Senex Energy

InfluenceMap Score
for Climate Policy Engagement
Performance Band
Organization Score
Relationship Score
Brisbane, Australia
Official Web Site:

Climate Lobbying Overview: Senex Energy (“Senex”) has moderate levels of engagement with climate policy and holds broadly negative positions. Senex also retains membership of industry associations which engage negatively with climate policies, including the Australian Petroleum Production & Exploration Association (APPEA).

Top-line Messaging on Climate Policy: Senex appears to support climate action in its top-line communications. The organization has consistently expressed support for limiting global temperature rises to well below 2°C, such as in its FY22 Half-Year Report, published in February 2022, and on the sustainability page of its corporate website (accessed February 2023). In an August 2021 position statement, the company also appeared to support the development of government regulation in response to climate change, through the “design of practical, sustainable climate regulation and policies”. However, Senex has not explicitly supported the Paris Agreement.

Engagement with Climate-Related Regulations: Senex appears to have limited transparent engagement with specific climate-related regulations, and did not respond to CDP from 2019-2022. In its 2021 Sustainability Report, published in November 2021, the entity acknowledged carbon pricing as a potential ‘impact’ of climate change regulation, but did not take a position on it.

Positioning on Energy Transition: Senex has been actively engaged on the energy transition throughout 2021-2023, disclosing strong support for the long-term use of fossil gas. On its ‘Climate Change’ webpage (accessed February 2023), Senex described fossil gas as being ‘integral’ to the global energy mix on the basis that it is ‘low-carbon’, without referencing the need for carbon capture and storage or methane abatement. In a May 2022 Australian Financial Review article, CEO of Senex Ian Davies was reported to have urged the incoming Australian government to support and encourage investment in the oil and gas sector. Similarly, in November 2022, Davies reportedly opposed regulatory intervention into the Australian gas industry, stating that putting pressure on the gas industry would risk an energy and food crisis. Furthermore, in comments responding to the Wallumbilla Gas Supply Hub Consultation by the Australian government in December 2021, Senex ‘fundamentally supported’ the prospective expansion of a gas market hub in Wallumbilla, Queensland.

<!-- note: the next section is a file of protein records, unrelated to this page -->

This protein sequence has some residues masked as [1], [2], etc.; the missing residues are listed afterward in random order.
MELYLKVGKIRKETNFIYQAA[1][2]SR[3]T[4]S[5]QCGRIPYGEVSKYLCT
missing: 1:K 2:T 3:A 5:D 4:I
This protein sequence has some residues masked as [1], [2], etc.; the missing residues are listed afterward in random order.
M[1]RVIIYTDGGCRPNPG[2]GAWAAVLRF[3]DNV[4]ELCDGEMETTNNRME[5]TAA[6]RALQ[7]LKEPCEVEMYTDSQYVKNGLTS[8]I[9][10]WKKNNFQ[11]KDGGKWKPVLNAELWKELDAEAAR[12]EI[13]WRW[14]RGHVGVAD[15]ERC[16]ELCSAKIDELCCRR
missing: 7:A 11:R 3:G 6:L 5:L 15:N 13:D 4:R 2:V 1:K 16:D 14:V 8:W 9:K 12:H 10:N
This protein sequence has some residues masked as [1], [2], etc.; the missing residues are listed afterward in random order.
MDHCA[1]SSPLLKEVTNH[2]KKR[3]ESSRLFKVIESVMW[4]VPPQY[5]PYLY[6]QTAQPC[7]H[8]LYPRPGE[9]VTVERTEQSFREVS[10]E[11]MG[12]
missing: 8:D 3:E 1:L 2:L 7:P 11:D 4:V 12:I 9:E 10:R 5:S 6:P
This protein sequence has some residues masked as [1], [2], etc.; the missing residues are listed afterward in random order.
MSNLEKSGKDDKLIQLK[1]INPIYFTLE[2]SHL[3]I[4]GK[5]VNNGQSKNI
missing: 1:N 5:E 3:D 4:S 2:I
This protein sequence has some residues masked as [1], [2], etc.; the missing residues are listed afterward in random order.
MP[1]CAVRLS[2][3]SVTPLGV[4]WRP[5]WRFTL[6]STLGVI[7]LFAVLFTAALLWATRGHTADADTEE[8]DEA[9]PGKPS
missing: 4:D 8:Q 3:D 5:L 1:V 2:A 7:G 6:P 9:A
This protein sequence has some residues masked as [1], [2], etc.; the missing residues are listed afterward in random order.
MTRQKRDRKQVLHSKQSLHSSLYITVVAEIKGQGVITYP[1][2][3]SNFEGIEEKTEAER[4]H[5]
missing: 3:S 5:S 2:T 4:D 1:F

Industry Association Governance: Senex disclosed its membership to a number of industry associations through its 2021 Sustainability Report, published November 2021, but failed to disclose any further details as to the type of membership or role held within these industry associations. The company has not published an audit of its industry association memberships and climate lobbying. Senex is a member of the Australian Petroleum Production & Exploration Association (APPEA) and the Queensland Resources Council (QRC), which are both actively and negatively engaged on climate policy.

Strength of Relationship

How to Read our Relationship Score Map

In this section, we depict graphically the relationships the corporation has with trade associations, federations, advocacy groups and other third parties who may be acting on their behalf to influence climate change policy. Each of the columns above represents one relationship the corporation appears to have with such a third party. In these columns, the top, dark section represents the strength of the relationship the corporation has with the influencer. For example if a corporation's senior executive also held a key role in the trade association, we would deem this to be a strong relationship and it would be on the far left of the chart above, with the weaker ones to the right. Click on these grey shaded upper sections for details of these relationships. The middle section contains a link to the organization score details of the influencer concerned, so you can see the details of its climate change policy influence. Click on the middle sections for for details of the trade associations. The lower section contains the organization score of that influencer, the lower the more negatively it is influencing climate policy.